|Application:||Gene expression microarray analysis|
|Number of samples:||63|
|Release date:||Feb 1 2009|
|Last update date:||Dec 6 2012|
|Diseases:||Carcinoma, Squamous Cell, Pulmonary Disease, Chronic Obstructive|
|Dataset link||A COPD-related gene expression signature in squamous cell lung cancer|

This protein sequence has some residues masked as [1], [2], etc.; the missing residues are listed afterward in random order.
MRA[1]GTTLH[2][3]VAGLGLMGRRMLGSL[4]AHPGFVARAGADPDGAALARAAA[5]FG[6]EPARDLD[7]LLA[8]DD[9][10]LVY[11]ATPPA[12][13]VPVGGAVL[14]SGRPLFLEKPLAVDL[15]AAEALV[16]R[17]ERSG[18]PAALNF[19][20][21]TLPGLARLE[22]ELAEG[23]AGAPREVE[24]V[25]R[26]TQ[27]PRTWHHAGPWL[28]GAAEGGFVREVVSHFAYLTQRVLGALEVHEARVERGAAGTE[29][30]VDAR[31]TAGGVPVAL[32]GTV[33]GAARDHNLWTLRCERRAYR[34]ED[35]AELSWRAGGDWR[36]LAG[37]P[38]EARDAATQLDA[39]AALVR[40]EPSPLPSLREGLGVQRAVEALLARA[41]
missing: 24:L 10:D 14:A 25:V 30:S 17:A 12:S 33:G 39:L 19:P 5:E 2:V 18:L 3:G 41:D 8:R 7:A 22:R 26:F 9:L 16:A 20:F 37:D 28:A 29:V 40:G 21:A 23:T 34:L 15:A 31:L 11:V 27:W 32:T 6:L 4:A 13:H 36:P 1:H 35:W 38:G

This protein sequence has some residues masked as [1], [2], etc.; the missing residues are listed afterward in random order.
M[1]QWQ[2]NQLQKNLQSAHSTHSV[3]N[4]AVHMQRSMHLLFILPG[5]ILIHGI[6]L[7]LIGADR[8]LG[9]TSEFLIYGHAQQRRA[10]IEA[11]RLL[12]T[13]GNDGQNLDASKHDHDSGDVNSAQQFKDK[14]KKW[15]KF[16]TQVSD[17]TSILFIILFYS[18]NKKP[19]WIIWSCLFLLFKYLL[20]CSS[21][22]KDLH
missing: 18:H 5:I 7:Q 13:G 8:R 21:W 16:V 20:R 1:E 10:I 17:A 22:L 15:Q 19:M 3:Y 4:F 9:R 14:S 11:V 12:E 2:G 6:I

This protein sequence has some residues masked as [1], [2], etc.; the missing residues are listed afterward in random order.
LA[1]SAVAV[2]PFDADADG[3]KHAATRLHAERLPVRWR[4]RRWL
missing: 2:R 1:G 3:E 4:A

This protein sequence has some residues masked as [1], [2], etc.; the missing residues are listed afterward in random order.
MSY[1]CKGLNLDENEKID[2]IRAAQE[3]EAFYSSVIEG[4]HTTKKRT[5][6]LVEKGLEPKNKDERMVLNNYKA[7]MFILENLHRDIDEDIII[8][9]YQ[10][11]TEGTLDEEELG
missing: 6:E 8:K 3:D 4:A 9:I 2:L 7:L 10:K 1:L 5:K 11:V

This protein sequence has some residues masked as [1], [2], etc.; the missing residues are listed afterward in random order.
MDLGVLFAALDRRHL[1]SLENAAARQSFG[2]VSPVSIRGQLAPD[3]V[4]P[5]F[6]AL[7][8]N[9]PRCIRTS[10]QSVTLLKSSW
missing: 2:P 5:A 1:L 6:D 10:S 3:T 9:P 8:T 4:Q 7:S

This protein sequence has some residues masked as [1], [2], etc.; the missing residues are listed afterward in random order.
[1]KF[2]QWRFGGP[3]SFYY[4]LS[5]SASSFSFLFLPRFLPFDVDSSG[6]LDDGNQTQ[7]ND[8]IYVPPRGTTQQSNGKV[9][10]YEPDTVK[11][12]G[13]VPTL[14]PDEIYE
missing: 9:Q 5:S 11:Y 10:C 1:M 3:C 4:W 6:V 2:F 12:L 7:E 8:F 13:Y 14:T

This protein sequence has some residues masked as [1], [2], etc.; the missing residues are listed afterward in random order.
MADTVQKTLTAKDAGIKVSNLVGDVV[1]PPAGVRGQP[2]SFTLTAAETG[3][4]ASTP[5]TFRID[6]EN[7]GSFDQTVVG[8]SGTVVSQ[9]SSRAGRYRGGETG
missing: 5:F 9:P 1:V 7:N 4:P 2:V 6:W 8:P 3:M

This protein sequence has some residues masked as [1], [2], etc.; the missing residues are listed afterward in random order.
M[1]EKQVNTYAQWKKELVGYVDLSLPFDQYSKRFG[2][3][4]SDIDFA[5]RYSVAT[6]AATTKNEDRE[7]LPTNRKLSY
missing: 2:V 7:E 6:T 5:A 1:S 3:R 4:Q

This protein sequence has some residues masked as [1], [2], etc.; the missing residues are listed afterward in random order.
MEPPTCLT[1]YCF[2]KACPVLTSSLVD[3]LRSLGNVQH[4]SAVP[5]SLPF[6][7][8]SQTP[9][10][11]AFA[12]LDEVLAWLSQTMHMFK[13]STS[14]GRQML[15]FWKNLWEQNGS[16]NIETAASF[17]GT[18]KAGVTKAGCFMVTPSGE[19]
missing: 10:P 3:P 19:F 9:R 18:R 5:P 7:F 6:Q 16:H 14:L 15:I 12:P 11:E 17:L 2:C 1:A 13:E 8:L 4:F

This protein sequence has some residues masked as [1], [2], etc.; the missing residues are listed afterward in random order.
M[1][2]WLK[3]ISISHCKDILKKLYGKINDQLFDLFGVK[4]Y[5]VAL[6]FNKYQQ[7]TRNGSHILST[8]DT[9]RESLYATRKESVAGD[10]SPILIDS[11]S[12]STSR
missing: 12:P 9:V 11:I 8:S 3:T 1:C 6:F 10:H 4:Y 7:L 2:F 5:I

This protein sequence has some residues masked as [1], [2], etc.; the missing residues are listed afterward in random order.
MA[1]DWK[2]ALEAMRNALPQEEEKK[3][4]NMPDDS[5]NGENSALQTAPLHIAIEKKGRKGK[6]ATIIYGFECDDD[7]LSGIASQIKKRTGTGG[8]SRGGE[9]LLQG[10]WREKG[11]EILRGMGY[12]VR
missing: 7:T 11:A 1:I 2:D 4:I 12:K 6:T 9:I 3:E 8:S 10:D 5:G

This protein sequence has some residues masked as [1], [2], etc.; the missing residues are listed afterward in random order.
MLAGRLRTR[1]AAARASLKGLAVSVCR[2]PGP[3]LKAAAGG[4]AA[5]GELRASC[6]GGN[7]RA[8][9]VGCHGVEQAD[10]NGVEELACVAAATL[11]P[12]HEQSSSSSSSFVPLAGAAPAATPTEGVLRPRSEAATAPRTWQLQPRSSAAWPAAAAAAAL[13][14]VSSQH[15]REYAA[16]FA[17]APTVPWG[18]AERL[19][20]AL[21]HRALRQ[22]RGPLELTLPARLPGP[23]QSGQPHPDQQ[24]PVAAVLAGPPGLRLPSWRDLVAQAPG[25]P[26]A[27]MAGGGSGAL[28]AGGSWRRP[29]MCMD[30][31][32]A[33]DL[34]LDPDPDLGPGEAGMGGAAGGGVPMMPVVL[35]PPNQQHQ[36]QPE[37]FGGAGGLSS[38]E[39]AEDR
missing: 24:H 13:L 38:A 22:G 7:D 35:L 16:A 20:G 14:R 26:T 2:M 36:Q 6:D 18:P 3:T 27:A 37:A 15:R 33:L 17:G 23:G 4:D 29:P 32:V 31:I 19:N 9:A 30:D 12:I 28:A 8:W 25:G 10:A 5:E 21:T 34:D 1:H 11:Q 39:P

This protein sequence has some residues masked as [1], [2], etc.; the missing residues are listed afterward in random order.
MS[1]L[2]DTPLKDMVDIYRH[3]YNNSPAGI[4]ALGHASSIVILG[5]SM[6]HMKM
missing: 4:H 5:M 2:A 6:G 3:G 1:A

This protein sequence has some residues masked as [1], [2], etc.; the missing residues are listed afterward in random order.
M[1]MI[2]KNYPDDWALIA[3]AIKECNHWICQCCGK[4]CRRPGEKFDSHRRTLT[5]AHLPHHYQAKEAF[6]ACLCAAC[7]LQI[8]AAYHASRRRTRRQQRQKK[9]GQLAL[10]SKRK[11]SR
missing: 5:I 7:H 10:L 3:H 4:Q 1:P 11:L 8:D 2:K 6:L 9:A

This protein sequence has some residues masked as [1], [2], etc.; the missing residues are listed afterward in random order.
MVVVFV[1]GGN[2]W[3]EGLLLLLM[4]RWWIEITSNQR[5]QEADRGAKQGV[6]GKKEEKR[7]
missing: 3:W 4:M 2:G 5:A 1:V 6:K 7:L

PATIENTS AND TISSUE SPECIMENS We collected resected bronchial tissues of the larger airways (bronchus diameter > 2 mm, surrounded by cartilage) from 10 individuals without COPD (“no COPD”) and 18 patients with COPD (“COPD”). We collected centrally located primary squamous cell lung carcinoma (SCC) from 35 patients; 17 patients without COPD (“no COPD”) and 18 patients with COPD (“COPD”). COPD stages were assessed according the Global initiative for chronic Obstructive Lung Disease (GOLD) classification. Briefly, individuals with a normal spirometry (FEV1/FVC greater than or equal to 70%) are classified as “no COPD”. Patients with FEV1/FVC < 70% are classified as “COPD”. For every patient, the most recent (post-bronchodilator) spirometric results before surgery were used to assess the GOLD stage. Bronchial tissues from 10 individuals without COPD were obtained during thoracotomy for non-small cell lung carcinoma (NSCLC); bronchial tissues from 18 patients with COPD were obtained during thoracotomy for NSCLC (n=11) or lung transplantation (n=7). Bronchus samples of patients with or without COPD were matched for current smoking status and packyears. Patients with SCC who were treated with chemotherapy, used intravenous and/or oral steroids before surgery, and patients with COPD due to alpha-1-antitrypsin deficiency were excluded. All tissue samples were snap frozen in liquid isopentane, and stored at -80 ºC until further processing. The study protocol was consistent with national ethical and professional guidelines (“Code of Conduct; Dutch Federation of Biomedical Scientific Societies”). LASER MICRODISSECTION MICROSCOPY For bronchus samples, only histologically normal bronchial epithelium that consists of basal epithelial, ciliated epithelial and goblet cells was laser microdissected. For SCC samples, only vital tumour cells without apparent admixture of inflammatory cells through the tumour fields were isolated using laser microdissection. Areas containing hyperplastic, metaplastic or dysplastic epithelial cells were excluded. An area of approximately 20 – 25 x106 μm2 was microdissected from frozen sections of 8 μm by the P.A.L.M. Microlaser Technology system, according to the manufacturer’s instructions (P.A.L.M., Bernried, Germany). Microdissected cells were immediately collected in lysis buffer (Macherey-Nagel, Düren, Germany). RNA ISOLATION Total RNA was isolated and purified from the laser-dissected cells with a Nucleospin RNA II kit (Macherey-Nagel), according to the manufacturer’s instructions, including DNase treatment. The quantity of DNA-free total RNA was measured using a Nanodrop ND-1000 spectrophotometer (NanoDrop Technologies, Wilmington, DE). RNA quality was assessed with RNA 6000 PicoChip (Agilent, Palo Alto, CA) on the 2100 bioanalyzer (Agilent) by the ratio of the 18S and 28S rRNA bands combined with a low baseline. MICROARRAY APPROACH Agilent Whole Human Genome (WHG) Oligo Microarrays (GPL1708) (Agilent, Palo Alto, CA), containing 44K 60-mer oligonucleotides representing over 41,000 human genes and transcripts, were used to determine gene expression levels in laser microdissected bronchial epithelial cells. 150 ng of total RNA was amplified for one round using MessageAmp II (Ambion, Austin, USA). mRNA amplification, ULS labelling, Cy-dye coupling, hybridization and data extraction were performed at ServiceXS (Leiden, the Netherlands) according to manufacturer’s instructions. A total of 63 samples (28 bronchus, 35 SCC) were hybridized randomly, including a dye-swap, on 63 Agilent WHG arrays resulting in data from 126 individual hybridizations, based on the non-competitive conditions of a two-colour array (table of randomization will be added to this series as a supplementary table).